via First release of LibreOffice arrives with improvements over OOo.

I’m looking forward to being able to have up to a million rows in a spreadsheet.  It is really useful for some of the large data-set analysis stuff that I do.

A direct link to the website is here: http://www.libreoffice.org/

Read Full Post »

 

To me, this battle illuminates two rival religious approaches, within the Catholic church and any spiritual tradition. One approach focuses upon dogma, sanctity, rules and the punishment of sinners. The other exalts compassion for the needy and mercy for sinners — and, perhaps, above all, inclusiveness.

via Tussling Over Jesus – NYTimes.com.

Read Full Post »

Hmm, the screenshot of the @sprint twitter account is not showing in the quote, but that is basically the source.  hat tip to Android Central.

I was actually in the process of loading a custom rom to my phone when this came out.  I might hold off.  I still kinda want to try the ext4 format, but on the other hand I’m really not experiencing a whole lot of screen-lag either.  hmmm.

 

With news that the Samsung Vibrant may start seeing Froyo roll out as early as Jan. 21, all eyes are on the other major U.S. carriers and their news or lack of about the Froyo update for the rest of the US Galaxy S line of phones.  Sprint has come forward via Twitter and let everyone know they are still working closely with Samsung and will release Froyo for the Epic 4G once it meets the “rigorous testing criteria” it has for the popular handset.

via Froyo for the Epic 4G coming ASAP | Android Central.

Read Full Post »

Noteworthy from Lifehacker.  Personally, I’ve dispensed any illusion of privacy on a company email a long time ago.  That said, it doesn’t seem to apply to attorney-client privilege, according to California appellate court.

There are many, many reasons not to use your work email address for anything remotely personal. Here’s one more: a California appellate court has ruled that even attorney-client confidentiality doesn’t apply when the email is on company servers.

via Your Employer Can Read Your Work Emails, Even to Your Lawyer.

Read Full Post »

I posted about this a few days ago.  Thankfully, it looks like Facebook reconsidered, in no small part due to the “useful feedback” (aka nerd-rage uproar) that ensued.

I know I’m already deleted my personal info, although there is, of course, no guarantee that it was ACTUALLY deleted.  *grumble*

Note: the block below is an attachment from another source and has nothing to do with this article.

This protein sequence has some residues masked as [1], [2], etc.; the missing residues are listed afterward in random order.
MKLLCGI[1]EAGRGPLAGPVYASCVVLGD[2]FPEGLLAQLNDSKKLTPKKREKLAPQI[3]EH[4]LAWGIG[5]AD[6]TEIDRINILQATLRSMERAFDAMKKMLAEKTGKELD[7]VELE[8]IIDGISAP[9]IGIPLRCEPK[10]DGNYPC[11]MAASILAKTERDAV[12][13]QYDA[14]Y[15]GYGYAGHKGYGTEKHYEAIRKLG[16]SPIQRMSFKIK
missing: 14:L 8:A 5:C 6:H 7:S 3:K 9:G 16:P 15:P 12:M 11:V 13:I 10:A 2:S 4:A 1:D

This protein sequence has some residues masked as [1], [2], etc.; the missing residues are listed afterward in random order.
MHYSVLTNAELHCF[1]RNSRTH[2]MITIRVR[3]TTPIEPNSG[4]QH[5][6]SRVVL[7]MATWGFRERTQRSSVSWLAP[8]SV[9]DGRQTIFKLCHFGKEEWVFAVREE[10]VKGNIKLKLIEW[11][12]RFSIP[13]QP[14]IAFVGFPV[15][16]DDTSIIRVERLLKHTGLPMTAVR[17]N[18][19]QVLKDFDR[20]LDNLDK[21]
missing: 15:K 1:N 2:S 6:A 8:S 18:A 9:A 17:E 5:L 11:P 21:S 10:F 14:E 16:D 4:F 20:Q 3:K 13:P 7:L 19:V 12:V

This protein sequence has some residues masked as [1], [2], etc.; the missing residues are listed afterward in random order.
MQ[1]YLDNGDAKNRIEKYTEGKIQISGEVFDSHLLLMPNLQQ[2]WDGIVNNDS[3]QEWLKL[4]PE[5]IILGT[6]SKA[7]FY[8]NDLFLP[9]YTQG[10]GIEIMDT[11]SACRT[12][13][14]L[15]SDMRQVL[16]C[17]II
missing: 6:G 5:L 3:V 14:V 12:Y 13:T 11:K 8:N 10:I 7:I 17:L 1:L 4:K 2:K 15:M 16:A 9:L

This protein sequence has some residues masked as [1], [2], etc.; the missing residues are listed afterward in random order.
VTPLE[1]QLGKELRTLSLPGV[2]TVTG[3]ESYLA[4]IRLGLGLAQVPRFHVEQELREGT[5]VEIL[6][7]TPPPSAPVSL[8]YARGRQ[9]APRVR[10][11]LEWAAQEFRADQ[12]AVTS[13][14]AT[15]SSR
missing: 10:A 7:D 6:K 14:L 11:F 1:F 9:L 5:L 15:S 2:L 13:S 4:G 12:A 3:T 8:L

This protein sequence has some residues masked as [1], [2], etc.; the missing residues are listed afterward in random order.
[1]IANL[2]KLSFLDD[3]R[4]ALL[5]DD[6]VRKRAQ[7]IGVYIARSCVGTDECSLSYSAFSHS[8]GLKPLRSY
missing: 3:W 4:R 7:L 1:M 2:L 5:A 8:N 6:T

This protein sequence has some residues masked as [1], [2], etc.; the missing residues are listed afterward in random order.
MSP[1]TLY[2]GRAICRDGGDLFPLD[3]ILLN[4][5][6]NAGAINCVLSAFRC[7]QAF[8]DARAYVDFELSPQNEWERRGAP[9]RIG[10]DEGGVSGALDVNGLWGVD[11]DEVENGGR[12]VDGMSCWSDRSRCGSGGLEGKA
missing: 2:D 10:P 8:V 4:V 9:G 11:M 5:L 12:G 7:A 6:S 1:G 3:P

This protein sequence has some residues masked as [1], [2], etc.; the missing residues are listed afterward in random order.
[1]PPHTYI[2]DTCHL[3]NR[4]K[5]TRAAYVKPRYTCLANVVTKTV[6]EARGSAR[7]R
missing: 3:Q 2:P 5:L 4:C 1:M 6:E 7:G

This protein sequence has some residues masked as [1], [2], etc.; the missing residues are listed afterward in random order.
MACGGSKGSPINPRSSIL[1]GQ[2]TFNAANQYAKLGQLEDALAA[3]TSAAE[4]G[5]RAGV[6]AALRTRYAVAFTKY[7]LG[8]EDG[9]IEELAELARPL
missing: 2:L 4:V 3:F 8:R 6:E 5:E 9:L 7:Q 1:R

From Lifehacker

Facebook has put off its plan to allow developers access to users’ phone numbers and home addresses. The company posted an update on its Developer Blog Tuesday morning, saying that it got “useful feedback” about the decision and that it would be making changes so that it’s clearer when users are about to share such sensitive info. As a result, the “feature” is being turned off until a better solution is found.

via Facebook thinks twice on giving dev access to phone, address data.

Read Full Post »

As an owner of a Samsung Galaxy S (Epic on Sprint), I’ve been waiting for the Froyo update.   I’m still waiting, long past the promised date of “end of 2010.”

An unconfirmed post was placed the xda-developer’s forum, and has hit all the gadget websites in the past few days.  It’s unconfirmed, but not flatly denied, at least not yet.

Samsung will need to do some PR repair soon.  I can hack my epic, but I’m seriously reconsidering recommending it or any Samsung to anyone else, particularly those who aren’t tech-savvy enough to custom load it themselves.

In the past, most phone updates would mainly consist of critical and maintenance updates. Carriers almost never want to incur the cost of a feature update because it is of little benefit to them, adds little to the device, and involves a lot of testing on the carrier end. Android has changed the playing field, however – since the Android Open Source Project is constantly being updated, and that information being made widely available to the public, there is pressure for the phone to be constantly updated with the latest version of Android. With most manufacturers, such as HTC, Motorola, etc. This is fine and considered a maintenance upgrade. Samsung, however, considers it a feature update, and requires carriers to pay a per device update fee for each incremental Android update.

via The Samsung Secret – Why U.S. Galaxy S Phones run Android 2.1 Still – xda-developers.

Read Full Post »

Timing and planning ahead can save you money.  Even better, is a reference so you CAN time and plan ahead.  Take a look over at Lifehacker for a great reference, chart, and explanation:

Good things, and better prices, come to those who wait. Buy your furniture now, laptops in April, appliances in September, and make other better-timed purchases with our buying guide, and you’ll save a few bucks with off-season, inventory-moving prices.

via The Best Times to Buy Anything in 2011.

Read Full Post »

Older Posts »